Connect with us

Travel

Travel can benefit both family caregivers and care recipients: AARP

Published

on

(Credit: runner of art / Getty Images)



Despite challenges, there are innate benefits for family caregivers when they do make trips with their care recipients, according to the results of a survey by the AARP.

The survey was conducted online in March and April. Those who participated were adults aged 18 or more years who provide unpaid care to a relative or friend; it included those who did and did not travel with the care recipient in the past year. 

“Caregiving can be difficult even in familiar surroundings,” stated Amy Goyer, AARP family and caregiving expert. “So it can feel daunting to take loved ones on the road. However, taking a trip with them can create wonderful, lifelong memories. By planning ahead, it is possible for many family caregivers to get away with those they care for and enjoy the positive aspects of travel.”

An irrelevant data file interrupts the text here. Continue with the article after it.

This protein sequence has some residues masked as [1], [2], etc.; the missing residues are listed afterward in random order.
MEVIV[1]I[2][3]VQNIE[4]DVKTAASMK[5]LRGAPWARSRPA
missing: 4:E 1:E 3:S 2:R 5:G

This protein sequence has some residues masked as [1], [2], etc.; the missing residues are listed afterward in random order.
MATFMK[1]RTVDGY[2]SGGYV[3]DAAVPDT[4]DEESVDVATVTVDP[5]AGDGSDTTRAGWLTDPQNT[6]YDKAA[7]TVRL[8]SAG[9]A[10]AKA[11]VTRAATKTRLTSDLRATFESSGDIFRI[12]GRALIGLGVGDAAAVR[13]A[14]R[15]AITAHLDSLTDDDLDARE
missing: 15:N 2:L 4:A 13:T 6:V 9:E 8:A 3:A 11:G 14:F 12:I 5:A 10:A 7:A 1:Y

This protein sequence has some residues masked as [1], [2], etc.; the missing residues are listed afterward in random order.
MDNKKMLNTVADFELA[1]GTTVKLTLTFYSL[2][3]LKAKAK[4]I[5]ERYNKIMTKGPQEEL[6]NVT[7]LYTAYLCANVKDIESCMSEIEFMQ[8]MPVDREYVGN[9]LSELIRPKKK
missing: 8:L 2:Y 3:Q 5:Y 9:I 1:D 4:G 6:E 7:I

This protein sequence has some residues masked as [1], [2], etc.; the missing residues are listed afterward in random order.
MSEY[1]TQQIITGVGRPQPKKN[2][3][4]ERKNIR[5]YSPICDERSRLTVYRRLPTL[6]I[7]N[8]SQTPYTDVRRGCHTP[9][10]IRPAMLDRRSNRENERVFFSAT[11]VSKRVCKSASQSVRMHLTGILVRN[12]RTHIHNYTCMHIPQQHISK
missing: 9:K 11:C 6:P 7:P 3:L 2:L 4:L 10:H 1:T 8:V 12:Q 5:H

Reasons for avoiding travel are the physical health of the care recipients and the fear of being unable to access medical assistance when needed. There are also concerns about preparing the care recipient for the trip ahead of time and too much walking on the other end. Also, time off from a job and lack of free time can be a hindrance, especially among younger caregivers. Additionally, traveling can also be expensive.

“Nearly half of caregivers (45%) spent more than $1,000 on their most recent trip with a care recipient. Sometimes, they rack up extra fees for offerings or services that are accessible,” according to AARP. “Enticing them into more frequent travel would be such accessibility features as more seating at destinations (44%), parking spots closer to entrances (36%), and better transportation options (33%) both at destinations and within large spaces such as airports.”

Among the benefits of travel for family caregivers, according to the survey, are improved emotional well-being (47%), deepened connections with loved ones (46%), improved mental clarity (32%) and stimulated intellectual curiosity (31%).

Continue Reading